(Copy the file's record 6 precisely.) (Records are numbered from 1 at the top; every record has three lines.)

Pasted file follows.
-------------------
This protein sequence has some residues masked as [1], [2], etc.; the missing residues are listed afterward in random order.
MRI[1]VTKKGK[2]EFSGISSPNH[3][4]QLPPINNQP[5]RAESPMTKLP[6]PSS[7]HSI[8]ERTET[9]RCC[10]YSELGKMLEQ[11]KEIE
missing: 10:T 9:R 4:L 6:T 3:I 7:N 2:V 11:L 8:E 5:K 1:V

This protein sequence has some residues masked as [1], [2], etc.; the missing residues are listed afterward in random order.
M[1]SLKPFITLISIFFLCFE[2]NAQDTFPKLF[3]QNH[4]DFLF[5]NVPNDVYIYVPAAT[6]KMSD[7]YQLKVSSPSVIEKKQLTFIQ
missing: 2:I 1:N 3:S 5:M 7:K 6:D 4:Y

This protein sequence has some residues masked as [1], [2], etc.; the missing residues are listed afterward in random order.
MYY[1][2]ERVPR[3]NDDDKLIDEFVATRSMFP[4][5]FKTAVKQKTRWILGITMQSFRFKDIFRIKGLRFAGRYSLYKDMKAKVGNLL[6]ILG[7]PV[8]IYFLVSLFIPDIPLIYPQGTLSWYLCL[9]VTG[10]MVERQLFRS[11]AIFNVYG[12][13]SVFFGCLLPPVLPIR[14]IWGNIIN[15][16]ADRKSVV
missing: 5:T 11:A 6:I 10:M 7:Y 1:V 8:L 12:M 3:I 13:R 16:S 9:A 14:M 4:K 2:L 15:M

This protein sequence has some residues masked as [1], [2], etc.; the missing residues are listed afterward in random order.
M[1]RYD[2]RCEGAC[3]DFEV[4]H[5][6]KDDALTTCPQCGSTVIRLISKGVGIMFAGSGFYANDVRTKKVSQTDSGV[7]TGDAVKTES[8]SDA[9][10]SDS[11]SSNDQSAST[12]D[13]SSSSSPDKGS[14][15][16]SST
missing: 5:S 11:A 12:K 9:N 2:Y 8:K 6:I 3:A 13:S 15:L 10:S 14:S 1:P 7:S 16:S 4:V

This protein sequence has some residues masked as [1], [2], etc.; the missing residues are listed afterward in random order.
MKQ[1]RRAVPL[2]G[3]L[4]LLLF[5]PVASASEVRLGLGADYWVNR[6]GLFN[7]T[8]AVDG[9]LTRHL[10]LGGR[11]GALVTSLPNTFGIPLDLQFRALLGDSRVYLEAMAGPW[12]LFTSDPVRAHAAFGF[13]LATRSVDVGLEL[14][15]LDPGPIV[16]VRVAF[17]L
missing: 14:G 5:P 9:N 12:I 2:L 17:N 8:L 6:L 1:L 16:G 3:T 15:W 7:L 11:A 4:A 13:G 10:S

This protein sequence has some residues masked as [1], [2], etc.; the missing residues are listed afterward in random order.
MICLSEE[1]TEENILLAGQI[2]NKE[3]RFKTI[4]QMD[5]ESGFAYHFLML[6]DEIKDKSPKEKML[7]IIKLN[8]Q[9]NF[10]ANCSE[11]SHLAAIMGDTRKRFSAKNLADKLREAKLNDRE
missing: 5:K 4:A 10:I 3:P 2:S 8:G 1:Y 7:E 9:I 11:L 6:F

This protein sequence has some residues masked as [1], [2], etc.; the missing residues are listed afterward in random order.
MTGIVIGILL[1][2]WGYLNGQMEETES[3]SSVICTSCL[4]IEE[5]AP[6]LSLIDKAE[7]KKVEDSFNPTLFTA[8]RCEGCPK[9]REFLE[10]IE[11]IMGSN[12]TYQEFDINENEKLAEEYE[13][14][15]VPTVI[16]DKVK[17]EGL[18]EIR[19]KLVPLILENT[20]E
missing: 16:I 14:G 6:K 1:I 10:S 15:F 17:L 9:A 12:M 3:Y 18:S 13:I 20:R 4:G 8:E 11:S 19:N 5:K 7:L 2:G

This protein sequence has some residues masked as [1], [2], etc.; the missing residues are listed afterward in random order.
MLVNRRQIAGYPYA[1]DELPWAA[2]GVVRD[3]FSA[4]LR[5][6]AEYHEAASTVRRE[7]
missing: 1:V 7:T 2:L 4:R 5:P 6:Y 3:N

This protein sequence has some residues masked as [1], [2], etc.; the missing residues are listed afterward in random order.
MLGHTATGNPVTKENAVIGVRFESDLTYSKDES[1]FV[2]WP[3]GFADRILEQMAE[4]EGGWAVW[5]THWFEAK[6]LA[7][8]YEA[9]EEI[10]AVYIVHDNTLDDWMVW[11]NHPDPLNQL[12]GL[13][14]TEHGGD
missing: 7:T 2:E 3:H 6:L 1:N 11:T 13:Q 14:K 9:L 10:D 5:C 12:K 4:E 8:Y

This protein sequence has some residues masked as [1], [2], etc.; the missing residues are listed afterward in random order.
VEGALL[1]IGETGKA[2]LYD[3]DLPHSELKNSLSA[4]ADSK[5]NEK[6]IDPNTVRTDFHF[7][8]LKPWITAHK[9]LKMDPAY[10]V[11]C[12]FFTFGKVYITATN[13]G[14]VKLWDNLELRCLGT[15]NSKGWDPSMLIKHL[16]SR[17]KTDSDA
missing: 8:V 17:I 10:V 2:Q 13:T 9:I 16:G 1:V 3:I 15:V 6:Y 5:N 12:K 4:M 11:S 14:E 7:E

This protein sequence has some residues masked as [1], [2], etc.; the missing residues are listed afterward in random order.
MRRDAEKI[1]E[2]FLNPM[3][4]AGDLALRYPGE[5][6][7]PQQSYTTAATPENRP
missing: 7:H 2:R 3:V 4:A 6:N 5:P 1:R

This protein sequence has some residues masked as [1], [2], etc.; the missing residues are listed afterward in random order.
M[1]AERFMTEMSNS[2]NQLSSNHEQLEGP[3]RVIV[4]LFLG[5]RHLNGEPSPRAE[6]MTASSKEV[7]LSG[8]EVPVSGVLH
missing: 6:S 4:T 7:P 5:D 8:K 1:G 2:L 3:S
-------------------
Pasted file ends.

This protein sequence has some residues masked as [1], [2], etc.; the missing residues are listed afterward in random order.
MICLSEE[1]TEENILLAGQI[2]NKE[3]RFKTI[4]QMD[5]ESGFAYHFLML[6]DEIKDKSPKEKML[7]IIKLN[8]Q[9]NF[10]ANCSE[11]SHLAAIMGDTRKRFSAKNLADKLREAKLNDRE
missing: 5:K 4:A 10:I 3:P 2:S 8:G 1:Y 7:E 9:I 11:L 6:F